Yahoo Finance's Emily McCormick breaks down the red-hot Initital Public Offering (IPO) market.
SEANA SMITH: It's been a record setting year for the IPO market. The numbers are just staggering when you take a look at the number of companies that have gone public this year. Investors, they can't seem to get enough of them. So let's bring in Emily McCormick because she has covered many of these public debuts for us this year. And Emily, when you take a look at the excitement from investors, also the momentum that we're seeing in the market, it doesn't look like there's going to be anything that stops this momentum anytime soon.
EMILY MCCORMICK: Well, that's right, Seana. This year has really seen a red hot IPO market. IPOs have already broken a record this year. And just to get those numbers specifically, we've seen more than 900 companies go public so far in 2021. And they've raised nearly $300 billion. And that's according to Dealogic data cited by the Wall Street Journal. And in the third quarter alone, we should point out that there were 175 IPOs and 60 SPAC mergers. That compares to 176 IPOs and 46 SPAC mergers in the second quarter. And that data point is according to FactSet.
But just to recap a few of the names that have gone public via IPO this year, we really have seen an influx of consumer-facing household names from Robinhood back in July, Oatly back in May, to Affirm back in January. And of course, it hasn't just been IPOs that have been popular during this year. We've also seen a number of companies opt to go public via a direct listing, where they sell shares directly to the public, as opposed to issuing new shares. So, just a few examples of that [INAUDIBLE] including [INAUDIBLE] Coinbase and Warby Parker opting for going public via the direct listing method. And then, of course, we have seen the rise of the SPAC merger.
Now we saw that slow down a little bit in the second half of the year compared to what we saw in the early months. But we still have seen a number of really high profile companies opting for SPAC mergers as well from ChargePoint Holdings to Hims & Hers Health and SoFi Technologies. So we also do want to point out that we have seen some of the largest IPOs on record taking place in 2021. And a lot of these have been companies that have either little or no meaningful revenue.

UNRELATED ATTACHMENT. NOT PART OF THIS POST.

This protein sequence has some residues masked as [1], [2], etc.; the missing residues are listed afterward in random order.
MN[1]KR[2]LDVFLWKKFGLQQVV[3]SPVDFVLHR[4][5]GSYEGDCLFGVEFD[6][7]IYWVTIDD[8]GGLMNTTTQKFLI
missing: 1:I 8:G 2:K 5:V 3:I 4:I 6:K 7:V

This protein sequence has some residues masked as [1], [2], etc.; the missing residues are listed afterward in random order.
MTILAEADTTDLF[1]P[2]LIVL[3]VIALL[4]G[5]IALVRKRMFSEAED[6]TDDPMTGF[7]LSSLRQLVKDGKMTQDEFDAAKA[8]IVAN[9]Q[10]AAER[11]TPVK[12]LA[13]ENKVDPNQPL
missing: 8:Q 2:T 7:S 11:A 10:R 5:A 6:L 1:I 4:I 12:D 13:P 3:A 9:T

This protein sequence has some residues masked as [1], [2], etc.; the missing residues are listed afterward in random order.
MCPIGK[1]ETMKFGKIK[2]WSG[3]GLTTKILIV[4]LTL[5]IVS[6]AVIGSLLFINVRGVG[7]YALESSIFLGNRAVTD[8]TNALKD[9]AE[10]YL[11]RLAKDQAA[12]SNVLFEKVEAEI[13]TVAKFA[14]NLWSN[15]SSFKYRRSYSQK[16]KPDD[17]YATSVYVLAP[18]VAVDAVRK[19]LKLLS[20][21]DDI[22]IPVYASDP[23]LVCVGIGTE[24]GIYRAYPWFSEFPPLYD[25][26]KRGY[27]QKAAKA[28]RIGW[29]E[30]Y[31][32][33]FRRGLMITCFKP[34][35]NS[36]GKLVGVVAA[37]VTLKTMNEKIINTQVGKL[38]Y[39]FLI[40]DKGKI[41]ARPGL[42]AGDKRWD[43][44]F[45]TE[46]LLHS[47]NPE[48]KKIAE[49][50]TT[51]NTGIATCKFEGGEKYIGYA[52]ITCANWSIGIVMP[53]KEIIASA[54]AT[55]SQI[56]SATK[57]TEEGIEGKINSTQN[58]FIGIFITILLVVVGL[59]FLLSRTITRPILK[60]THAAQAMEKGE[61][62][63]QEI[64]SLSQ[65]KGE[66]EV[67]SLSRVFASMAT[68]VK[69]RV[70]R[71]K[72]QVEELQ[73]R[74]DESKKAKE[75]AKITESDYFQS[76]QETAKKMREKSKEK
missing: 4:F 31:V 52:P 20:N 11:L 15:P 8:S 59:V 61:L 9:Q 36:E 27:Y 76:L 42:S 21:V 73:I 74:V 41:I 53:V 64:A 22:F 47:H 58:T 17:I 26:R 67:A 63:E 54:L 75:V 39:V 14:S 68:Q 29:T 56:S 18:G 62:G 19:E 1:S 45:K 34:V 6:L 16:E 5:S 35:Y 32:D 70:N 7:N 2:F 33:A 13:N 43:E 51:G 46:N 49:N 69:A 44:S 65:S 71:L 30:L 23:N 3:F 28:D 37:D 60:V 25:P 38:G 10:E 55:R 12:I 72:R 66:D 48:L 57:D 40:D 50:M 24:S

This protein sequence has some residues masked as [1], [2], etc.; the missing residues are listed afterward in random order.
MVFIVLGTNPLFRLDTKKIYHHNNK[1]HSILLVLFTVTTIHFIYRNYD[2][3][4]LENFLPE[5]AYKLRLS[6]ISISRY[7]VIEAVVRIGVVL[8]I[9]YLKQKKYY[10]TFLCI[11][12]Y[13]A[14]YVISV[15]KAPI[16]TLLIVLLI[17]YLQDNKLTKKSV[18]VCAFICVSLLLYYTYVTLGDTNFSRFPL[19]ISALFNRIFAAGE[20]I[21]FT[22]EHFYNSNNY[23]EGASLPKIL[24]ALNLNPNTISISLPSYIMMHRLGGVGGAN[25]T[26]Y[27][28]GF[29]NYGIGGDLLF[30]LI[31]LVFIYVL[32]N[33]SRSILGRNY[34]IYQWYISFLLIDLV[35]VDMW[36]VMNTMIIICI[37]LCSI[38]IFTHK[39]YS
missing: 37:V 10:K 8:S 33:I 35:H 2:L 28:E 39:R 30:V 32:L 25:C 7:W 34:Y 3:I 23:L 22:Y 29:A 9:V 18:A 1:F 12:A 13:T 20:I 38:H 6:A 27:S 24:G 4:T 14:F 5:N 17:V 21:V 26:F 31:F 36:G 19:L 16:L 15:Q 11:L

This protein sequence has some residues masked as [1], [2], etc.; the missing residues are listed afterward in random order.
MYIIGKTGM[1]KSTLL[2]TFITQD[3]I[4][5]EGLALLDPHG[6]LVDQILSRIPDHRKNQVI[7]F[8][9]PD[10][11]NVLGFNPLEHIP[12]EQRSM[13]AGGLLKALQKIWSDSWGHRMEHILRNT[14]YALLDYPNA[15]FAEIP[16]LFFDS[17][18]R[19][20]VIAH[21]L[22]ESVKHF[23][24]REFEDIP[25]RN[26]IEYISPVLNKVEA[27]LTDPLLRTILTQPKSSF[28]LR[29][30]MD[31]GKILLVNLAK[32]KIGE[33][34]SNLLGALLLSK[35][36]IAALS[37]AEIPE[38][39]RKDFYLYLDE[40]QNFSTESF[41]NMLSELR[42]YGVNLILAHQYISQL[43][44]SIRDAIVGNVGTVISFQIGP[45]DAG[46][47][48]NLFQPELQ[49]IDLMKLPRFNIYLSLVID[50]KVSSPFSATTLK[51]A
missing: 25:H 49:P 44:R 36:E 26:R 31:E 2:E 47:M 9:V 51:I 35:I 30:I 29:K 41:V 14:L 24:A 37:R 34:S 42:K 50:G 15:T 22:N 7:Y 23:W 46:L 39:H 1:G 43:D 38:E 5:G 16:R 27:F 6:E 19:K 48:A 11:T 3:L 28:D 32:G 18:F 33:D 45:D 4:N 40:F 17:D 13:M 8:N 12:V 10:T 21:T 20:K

And of course, I'm thinking of Rivian, the Amazon and Ford-backed electric vehicle maker that has been one of those notable examples just in the past couple of weeks alone. That had been the sixth largest IPO ever to take place on a US exchange just earlier this month after raising nearly $12 billion in that public offering. So, guys, all of this data really just goes to show how hot this IPO market has been so far this year. Really a lot of demand among investors, both on the institutional side and on the retail side, for these newly public companies. And as you mentioned, it doesn't show really any signs of slowing down anytime soon. Guys.
KARINA MITCHELL: Yeah, Emily, my head is still spinning over that Rivian IPO. I couldn't believe it. But I want to ask you, what sort of market factors are contributing to this surge?
EMILY MCCORMICK: Well, Karina, I think there really is one big factor that many market pundits have been pointing to specifically as contributing to the rise in IPOs, and of course, other public offerings here. And that's really been because of the friendly market environment created by stimulus from both the Federal Reserve and Congress, especially earlier on during the pandemic. Now, that extraordinary stimulus has really helped booming markets overall and offered the kind of liquidity and easy money that made listings much more appealing for these companies.
Now, the second part of that, of course, is also the fact that the Fed's policies included cutting interest rates to near zero levels. This really created a phenomenon where there's been nowhere else for investors to turn if they've been seeking yield. And because of that, we've seen this incredible rise in growth stocks, and of course, these newly public, often technology-facing, names that have been coming to market recently fall into that category.
That's created just this extraordinary level of demand for these newly public shares and something that's really contributed to the rise that we've seen over the course of 2021 and, of course, even in the years prior, when we think about Uber and Lyft going public back in 2019, when they'd been unprofitable companies at that point as well. Really a phenomenon that has been continuing over the past couple of years and has only accelerated in the past year to date alone. Guys.
SEANA SMITH: All right, Emily McCormick, thanks so much. Let's take a look--